Karambayam – An Empirical Health System Insight

By Zeena Johar, President – ICTPH

In a country like India – where Iron Deficiency Anaemia among children exceeds 70%, the top two causes of pre-mature mortality are CVDs (24.5%) and COPD/Asthma (10.2%) and the highest burden of disease measured in terms of DALYs is Unipolar Depression (9.17%) followed by Ischemic Heart Disease (5.80%) – the entire healthcare system could perhaps be very different from one in which infectious diseases account for the principal burden of disease and disability. In the former, our vision may be to provide for universal annual screening of every individual using standardised screening protocols and to give primary care (perhaps integrated within a managed care framework) a much, much higher degree of importance relative to secondary and tertiary care, while in the latter case our vision may be to do the reverse.  If indeed our vision is the former, then even in terms of health financing it may require us to move significantly away from a principal focus on paying for tertiary/secondary care using insurance or other fee-for-service schemes, to one in which formal disease and wellness surveillance at the community level become the principal drivers of payments. This would also have serious implications on our deliberations on the manpower question – formally qualified nurse practitioners (as in the US) working in rural clinics may well be required in much larger numbers in the former vision, versus more MBBS Doctors in an alternate vision.

A cross-sectional census socio-economic survey was carried out in three selected villages (Karambayam, Nattuchalai and Alakkudi) in Tanjore, Tamil Nadu by the IKP Centre for Technologies in Public Health (ICTPH) in 2008. The selection criteria was based on the presence of a government primary health centre (PHC), presence of Kshetriya Gramin Financial Services (KGFS), a total population of approximately 3000 people, and proximity to the nearest town.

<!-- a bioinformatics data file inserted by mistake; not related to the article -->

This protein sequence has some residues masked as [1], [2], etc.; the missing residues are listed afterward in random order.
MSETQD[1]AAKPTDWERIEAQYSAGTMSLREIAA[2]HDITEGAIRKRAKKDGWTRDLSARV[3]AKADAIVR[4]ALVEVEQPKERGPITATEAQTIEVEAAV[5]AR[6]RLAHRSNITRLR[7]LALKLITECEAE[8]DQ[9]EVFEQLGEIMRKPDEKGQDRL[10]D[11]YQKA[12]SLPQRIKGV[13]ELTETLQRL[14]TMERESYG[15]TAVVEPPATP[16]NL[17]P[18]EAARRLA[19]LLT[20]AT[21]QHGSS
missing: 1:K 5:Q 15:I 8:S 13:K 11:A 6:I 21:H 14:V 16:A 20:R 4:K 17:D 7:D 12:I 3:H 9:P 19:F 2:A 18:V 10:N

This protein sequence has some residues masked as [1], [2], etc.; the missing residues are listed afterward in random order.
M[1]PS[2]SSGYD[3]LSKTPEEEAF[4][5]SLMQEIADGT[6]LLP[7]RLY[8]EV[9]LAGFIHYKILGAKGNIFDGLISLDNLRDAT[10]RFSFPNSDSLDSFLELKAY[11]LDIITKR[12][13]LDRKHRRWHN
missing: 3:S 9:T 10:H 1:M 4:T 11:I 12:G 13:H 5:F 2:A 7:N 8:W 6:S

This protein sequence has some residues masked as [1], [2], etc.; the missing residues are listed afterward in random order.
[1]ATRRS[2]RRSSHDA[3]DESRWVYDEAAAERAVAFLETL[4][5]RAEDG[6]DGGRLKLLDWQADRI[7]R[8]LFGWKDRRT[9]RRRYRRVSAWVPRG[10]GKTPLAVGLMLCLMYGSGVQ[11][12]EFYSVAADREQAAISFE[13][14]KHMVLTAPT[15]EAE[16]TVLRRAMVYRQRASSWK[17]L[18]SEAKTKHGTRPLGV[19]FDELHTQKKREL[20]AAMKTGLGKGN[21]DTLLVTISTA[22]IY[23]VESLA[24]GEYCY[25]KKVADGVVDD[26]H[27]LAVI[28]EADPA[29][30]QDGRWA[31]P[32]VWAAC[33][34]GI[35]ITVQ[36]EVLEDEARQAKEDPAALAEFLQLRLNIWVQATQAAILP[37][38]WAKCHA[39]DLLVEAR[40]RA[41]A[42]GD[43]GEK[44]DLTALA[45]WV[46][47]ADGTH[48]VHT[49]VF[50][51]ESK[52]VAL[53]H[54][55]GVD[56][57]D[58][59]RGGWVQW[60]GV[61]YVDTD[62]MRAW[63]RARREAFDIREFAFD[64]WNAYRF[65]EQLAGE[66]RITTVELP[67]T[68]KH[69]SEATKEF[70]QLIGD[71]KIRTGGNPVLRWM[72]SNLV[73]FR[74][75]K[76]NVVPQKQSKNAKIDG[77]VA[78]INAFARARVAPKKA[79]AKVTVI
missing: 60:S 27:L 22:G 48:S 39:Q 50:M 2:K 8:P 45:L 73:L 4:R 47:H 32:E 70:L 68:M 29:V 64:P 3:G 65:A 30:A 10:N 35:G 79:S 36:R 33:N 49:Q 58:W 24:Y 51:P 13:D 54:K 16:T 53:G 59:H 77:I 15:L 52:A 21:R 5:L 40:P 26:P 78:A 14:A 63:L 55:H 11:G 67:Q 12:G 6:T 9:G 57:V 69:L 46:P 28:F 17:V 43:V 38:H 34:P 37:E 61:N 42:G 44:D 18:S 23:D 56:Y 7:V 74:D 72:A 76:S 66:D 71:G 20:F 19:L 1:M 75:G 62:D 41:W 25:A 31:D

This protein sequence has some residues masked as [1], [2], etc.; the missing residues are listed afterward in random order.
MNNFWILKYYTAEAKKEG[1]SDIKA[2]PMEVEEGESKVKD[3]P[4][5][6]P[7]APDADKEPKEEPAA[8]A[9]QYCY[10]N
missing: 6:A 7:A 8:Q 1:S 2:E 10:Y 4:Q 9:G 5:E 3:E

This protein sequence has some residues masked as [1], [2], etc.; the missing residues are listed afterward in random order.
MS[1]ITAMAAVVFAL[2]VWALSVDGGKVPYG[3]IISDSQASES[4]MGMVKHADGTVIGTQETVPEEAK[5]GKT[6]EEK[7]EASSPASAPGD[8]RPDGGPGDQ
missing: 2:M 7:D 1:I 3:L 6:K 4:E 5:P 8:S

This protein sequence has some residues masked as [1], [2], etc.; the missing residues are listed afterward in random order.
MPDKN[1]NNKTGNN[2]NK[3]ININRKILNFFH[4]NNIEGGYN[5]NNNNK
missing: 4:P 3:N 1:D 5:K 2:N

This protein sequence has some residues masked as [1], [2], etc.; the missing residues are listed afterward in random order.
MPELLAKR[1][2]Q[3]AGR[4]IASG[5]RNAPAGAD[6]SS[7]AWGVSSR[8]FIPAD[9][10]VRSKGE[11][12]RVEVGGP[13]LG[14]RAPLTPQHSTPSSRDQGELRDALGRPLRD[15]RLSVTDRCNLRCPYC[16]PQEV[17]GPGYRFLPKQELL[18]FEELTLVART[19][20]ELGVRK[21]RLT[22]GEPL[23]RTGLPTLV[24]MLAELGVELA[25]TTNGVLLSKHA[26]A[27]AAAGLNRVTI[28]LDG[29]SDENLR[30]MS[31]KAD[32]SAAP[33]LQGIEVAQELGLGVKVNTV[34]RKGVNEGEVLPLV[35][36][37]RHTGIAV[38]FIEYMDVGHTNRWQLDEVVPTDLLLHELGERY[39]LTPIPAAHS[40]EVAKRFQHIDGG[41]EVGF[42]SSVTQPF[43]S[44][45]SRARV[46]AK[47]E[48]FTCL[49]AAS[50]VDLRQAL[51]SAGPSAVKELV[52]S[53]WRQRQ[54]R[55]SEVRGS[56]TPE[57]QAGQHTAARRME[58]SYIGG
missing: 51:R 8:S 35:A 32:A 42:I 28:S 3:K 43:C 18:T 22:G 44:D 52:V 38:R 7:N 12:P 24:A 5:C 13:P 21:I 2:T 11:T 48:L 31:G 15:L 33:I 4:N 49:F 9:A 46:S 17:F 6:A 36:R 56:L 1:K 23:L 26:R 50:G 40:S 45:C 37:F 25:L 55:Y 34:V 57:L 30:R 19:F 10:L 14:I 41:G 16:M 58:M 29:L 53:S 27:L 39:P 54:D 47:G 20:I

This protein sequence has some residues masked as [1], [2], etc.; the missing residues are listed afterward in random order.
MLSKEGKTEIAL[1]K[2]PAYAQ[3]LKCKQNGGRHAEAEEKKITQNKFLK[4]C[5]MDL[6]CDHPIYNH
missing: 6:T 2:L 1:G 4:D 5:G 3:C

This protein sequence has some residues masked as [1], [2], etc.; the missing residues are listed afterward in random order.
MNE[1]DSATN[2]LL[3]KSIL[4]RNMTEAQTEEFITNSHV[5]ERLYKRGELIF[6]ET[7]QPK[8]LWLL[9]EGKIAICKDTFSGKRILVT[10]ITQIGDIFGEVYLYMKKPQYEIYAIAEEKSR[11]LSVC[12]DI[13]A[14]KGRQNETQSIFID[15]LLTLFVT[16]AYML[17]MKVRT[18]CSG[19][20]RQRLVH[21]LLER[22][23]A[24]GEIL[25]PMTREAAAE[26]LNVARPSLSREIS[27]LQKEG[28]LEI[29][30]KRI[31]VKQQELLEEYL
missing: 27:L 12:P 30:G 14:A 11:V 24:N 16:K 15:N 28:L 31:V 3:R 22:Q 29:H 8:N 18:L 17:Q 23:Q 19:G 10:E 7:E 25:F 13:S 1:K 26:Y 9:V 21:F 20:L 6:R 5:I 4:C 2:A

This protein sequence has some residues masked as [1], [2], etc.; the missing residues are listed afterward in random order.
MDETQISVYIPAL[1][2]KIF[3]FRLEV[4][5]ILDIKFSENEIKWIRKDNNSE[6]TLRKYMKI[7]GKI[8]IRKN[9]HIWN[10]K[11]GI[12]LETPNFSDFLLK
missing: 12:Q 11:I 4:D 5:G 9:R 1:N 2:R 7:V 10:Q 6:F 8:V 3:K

A total of 2150 households (HHs) were interviewed, comprising a total of 9221 individuals with 4607 males and 4614 females. The crude birth rate was 13.5 per thousand and the crude death rate was 8.2 per thousand.

At the time of survey a total of 1587 (17.2%) individuals recalled seeking out-patient treatment in the last two months. The reported top five illnesses for which treatment was sought, excluding 597 (6.5%) cases reported as general symptoms, were ENT (250 individuals, 2.7%), musculoskeletal (211, 2.3%), gastrointestinal (140, 1.5%), cardiovascular (124, 1.3%) and diabetes (66, 0.7%). Of the 1587 individuals, 647 (40.7%) sought care at the government provisioned primary health centre (PHC).

Out-patient expenditure was categorised as cost of medicine, average hospital/NH charges, consultation, investigation cost, transportation cost, other cost and reported loss-of-wage. Weighted class averages for listed categories were computed using Excel. An average cost per episode of Indian Rupees (INR) 176/- for medicines, INR 19/- for hospital/NH charges, INR 28/- for consultation, INR 53/- for investigation, INR 48/- for transportation and INR 39/- as other costs were reported. The total per episode cost for seeking out-patient care was INR 445/-. The reported average loss-of-wage was INR 82/-.